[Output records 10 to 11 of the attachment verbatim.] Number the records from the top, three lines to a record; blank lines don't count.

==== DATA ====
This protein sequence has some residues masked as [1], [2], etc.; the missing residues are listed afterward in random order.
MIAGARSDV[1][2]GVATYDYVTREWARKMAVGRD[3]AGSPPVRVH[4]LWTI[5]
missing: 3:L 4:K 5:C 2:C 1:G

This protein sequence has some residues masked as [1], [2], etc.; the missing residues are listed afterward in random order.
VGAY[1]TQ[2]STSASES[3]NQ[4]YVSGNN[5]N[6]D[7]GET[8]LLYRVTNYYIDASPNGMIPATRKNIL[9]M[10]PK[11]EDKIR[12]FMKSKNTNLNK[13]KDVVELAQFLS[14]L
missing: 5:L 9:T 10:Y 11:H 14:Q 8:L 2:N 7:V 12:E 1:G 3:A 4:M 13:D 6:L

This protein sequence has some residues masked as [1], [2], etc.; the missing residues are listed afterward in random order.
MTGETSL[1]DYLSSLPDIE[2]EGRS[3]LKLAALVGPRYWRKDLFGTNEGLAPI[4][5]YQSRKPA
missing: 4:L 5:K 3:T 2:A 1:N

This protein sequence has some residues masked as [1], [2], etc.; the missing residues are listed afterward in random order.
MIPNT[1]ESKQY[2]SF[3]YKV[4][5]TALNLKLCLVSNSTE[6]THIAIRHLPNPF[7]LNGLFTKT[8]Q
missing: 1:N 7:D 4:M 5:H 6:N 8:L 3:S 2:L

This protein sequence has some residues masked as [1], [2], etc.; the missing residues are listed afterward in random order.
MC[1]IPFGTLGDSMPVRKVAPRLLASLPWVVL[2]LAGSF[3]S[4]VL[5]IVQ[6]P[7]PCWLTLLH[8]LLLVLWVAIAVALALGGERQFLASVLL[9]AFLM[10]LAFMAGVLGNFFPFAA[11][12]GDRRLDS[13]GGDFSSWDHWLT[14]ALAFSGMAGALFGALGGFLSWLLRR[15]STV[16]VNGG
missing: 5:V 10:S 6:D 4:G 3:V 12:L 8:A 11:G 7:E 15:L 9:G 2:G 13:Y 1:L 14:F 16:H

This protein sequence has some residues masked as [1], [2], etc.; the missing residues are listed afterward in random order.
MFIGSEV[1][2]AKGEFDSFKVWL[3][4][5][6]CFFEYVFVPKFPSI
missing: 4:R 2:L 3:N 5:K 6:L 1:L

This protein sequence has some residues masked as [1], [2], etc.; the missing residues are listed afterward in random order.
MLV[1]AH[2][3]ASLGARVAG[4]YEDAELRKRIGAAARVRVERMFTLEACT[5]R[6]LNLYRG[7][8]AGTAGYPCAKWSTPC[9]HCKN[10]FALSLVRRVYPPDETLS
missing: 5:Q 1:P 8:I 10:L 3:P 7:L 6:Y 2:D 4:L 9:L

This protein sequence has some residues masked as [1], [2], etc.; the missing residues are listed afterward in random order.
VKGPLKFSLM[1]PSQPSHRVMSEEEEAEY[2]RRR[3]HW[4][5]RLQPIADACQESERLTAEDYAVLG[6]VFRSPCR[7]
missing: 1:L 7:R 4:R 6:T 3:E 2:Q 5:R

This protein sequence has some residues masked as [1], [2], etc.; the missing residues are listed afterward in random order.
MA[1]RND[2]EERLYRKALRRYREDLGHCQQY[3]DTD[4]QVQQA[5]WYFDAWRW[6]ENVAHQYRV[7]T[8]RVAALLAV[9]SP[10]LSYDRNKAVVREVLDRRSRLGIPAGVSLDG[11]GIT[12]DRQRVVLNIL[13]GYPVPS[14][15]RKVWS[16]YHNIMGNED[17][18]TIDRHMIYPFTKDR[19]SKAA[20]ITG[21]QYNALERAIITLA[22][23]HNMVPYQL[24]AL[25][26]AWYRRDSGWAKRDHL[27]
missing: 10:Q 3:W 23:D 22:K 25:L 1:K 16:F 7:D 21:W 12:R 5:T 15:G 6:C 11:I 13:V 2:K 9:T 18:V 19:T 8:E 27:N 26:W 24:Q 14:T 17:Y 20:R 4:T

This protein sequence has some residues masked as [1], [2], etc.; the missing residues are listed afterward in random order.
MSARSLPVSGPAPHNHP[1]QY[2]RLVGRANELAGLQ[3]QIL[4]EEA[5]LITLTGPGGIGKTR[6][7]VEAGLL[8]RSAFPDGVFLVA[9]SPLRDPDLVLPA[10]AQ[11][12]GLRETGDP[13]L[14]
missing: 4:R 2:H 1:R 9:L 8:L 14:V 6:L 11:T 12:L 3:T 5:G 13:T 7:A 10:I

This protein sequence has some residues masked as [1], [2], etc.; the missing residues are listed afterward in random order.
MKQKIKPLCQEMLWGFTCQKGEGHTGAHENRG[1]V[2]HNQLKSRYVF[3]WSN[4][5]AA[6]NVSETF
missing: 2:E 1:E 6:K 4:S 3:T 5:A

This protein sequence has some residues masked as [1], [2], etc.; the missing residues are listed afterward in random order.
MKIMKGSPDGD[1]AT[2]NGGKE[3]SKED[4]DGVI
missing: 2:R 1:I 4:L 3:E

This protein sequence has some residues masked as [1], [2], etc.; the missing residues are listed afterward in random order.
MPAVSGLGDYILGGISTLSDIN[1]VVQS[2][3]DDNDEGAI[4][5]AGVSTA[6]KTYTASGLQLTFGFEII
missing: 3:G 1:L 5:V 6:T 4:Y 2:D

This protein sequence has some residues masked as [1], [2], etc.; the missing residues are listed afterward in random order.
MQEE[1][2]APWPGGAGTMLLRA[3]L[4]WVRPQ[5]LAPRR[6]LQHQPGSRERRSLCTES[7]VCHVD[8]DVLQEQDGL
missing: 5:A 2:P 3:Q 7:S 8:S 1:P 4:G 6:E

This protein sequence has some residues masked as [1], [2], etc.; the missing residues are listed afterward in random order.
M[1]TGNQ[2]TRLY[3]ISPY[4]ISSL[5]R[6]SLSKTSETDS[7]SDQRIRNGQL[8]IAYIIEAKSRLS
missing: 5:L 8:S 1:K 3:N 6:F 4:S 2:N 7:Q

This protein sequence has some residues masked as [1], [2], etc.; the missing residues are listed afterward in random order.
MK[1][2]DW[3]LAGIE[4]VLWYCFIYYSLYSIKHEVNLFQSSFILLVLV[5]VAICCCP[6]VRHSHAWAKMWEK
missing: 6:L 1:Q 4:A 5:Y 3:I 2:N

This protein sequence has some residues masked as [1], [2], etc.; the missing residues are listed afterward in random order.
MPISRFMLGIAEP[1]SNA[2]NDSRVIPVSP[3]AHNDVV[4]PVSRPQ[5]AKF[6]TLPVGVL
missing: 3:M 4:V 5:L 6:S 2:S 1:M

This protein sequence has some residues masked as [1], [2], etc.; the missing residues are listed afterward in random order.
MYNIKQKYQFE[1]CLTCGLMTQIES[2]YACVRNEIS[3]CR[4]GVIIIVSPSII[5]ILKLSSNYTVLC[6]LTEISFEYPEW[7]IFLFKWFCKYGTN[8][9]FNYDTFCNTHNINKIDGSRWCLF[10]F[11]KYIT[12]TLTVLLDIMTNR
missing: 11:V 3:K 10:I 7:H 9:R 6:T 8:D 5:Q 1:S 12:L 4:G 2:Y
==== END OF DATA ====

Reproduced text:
This protein sequence has some residues masked as [1], [2], etc.; the missing residues are listed afterward in random order.
MSARSLPVSGPAPHNHP[1]QY[2]RLVGRANELAGLQ[3]QIL[4]EEA[5]LITLTGPGGIGKTR[6][7]VEAGLL[8]RSAFPDGVFLVA[9]SPLRDPDLVLPA[10]AQ[11][12]GLRETGDP[13]L[14]
missing: 4:R 2:H 1:R 9:L 8:L 14:V 6:L 11:T 12:L 3:T 5:G 13:T 7:A 10:I

This protein sequence has some residues masked as [1], [2], etc.; the missing residues are listed afterward in random order.
MKQKIKPLCQEMLWGFTCQKGEGHTGAHENRG[1]V[2]HNQLKSRYVF[3]WSN[4][5]AA[6]NVSETF
missing: 2:E 1:E 6:K 4:S 3:T 5:A